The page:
The year of 2018 has been a wild ride for me. It started at EmCasa.com, the startup I described a year ago. We were in the process of putting out a successful MVP, engaging clients, becoming accelerated by Harvard University and closing out an excellent seed round with important investors. All this in just a few months.
Very quickly my job morphed from do-it-all (think product and CTO duties, plus co-founder responsibilities) to team-building. This was a highlight as I was lucky to bring in great people like Gabriela Seabra, Nathan Queija and Rodrigo Nonose, each respectively owning mobile, web frontend and backend. On the design side, Plau.co did great work.
For the first time I felt fully ready to create a digital company in style. The Elixir-React stack worked beautifully, we rolled out features fast and the development team became a cohesive unit very quickly.
Towards the middle of the year, as the company reached 14 people, it had become clear to me that there wasn’t a good cultural fit among the founders. It was one of those very painful decisions but ultimately not difficult to make when visions don’t intersect well enough: we parted ways amicably at the end of July and I went looking for a new job.
That month was tense for me. I knew I had a deadline to basically stop getting paid, my wife was 6 months pregnant with twins and I had nothing lined up as far as work.
I am part of Toptal’s network of freelancers and that was one of the main ways I tried to find the next thing. I found something that really interested me: they had posted an opening to join their Core Team. I applied, passed, and joined the team as a freelancer in August.
The first few weeks were hard in a sense: I and two other developers coming from Toptal’s talent network had a kind of secondary status, without access to many tools. Luckily our teammates were extremely helpful and welcoming. In a few weeks we became official team members and got access to what the other engineers see.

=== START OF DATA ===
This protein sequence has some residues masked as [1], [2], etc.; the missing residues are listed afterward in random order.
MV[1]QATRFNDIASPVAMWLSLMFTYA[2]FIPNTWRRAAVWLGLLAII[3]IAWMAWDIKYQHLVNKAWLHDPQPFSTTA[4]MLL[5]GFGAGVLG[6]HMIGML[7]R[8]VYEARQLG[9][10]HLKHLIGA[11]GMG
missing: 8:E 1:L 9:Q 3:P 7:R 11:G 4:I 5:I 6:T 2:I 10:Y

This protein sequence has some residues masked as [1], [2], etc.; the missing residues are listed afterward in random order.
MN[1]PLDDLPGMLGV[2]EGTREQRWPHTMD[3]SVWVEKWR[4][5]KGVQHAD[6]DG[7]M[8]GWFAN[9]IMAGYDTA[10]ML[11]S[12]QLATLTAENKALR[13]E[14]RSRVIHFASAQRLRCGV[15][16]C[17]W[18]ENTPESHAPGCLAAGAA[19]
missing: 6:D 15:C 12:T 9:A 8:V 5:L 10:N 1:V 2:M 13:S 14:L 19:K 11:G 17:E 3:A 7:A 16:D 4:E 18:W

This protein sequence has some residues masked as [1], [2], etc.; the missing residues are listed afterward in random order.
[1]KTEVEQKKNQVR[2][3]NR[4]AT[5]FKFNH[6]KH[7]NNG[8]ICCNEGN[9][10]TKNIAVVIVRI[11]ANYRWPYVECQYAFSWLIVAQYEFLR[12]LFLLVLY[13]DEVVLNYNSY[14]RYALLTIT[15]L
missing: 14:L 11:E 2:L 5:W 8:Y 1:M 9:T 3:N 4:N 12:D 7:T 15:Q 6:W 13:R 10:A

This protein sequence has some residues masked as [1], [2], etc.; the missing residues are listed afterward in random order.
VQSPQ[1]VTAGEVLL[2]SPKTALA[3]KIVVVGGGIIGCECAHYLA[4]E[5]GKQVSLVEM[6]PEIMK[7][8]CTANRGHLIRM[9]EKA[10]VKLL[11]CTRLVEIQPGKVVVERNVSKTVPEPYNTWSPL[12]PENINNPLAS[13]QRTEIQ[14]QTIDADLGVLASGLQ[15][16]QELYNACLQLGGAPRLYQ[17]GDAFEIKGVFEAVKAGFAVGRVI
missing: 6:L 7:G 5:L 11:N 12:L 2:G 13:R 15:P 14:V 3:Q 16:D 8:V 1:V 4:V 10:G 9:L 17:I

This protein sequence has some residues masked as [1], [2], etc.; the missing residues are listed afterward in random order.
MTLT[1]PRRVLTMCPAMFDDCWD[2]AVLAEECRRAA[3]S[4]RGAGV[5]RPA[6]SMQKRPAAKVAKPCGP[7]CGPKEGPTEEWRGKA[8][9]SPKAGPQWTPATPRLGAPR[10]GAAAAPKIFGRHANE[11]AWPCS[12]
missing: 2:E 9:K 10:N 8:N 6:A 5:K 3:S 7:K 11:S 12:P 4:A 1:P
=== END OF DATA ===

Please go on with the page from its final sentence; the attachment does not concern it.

My team works on Toptal’s public pages, from home to skill pages, basically everything a logged out user can access in the website.
It’s been a tremendous experience for me so far, as it’s the largest organization I’ve been a part of in technology. Toptal is in fact the largest fully distributed company in the world today. As such, I work with people from all over the world, and that’s the part I like best. To do it from home is the cherry on the cake as my children are very young and being close to the family is priceless at this moment.
At my team I’ve experienced the most well-developed set of processes I’ve ever come across. The firm has reached a level of maturity that allows for very well written task tickets, a proper retrospective at the end of each sprint, interesting strategic discussions among executives, and work that has large-scale, immediate impact. On the other hand, I am very far from top strategic decisions and information, and this feels weird to me having run my own company for so many years.
To a very large extent, this was the year when, for me, technical concerns became secondary to human concerns. Sure, if you’re starting a product alongside just one other person, what tech stack exactly to choose is of paramount importance. In a team of 200 that’s much less important, as each person can focus on a narrower part of the work, and the human interactions can catalyze or hinder progress.
Thus, I gave myself the chance of observing all the teams in the organization: dialogs, processes and rituals. Whatever was visible to me, I tried to learn from. It wasn’t long before I got the opportunity to onboard newcomers, help interview candidates, conduct daily standups and interface with other companies. That’s not to say I didn’t study programming this year: I continued my deep-dive into the Elixir codebase, studied GraphQL, some more Elm, algorithms, some Python and a little bit of Natural Language Processing.
It’s much easier to paste some code or links to a framework and illustrate what goes on as a programmer. Human interactions seem to me much harder to communicate. A book that does a great job of explaining management applied to software is The Manager’s Path, by Camille Fournier. I read it this year and it very neatly sums up many things we learn the hard way, plus many others I simply did not know.
So this year was one in which I started out as CTO and ended-up as an individual contributor. But each experience has taught me a lot about management and leadership, which will be my way forward in technology.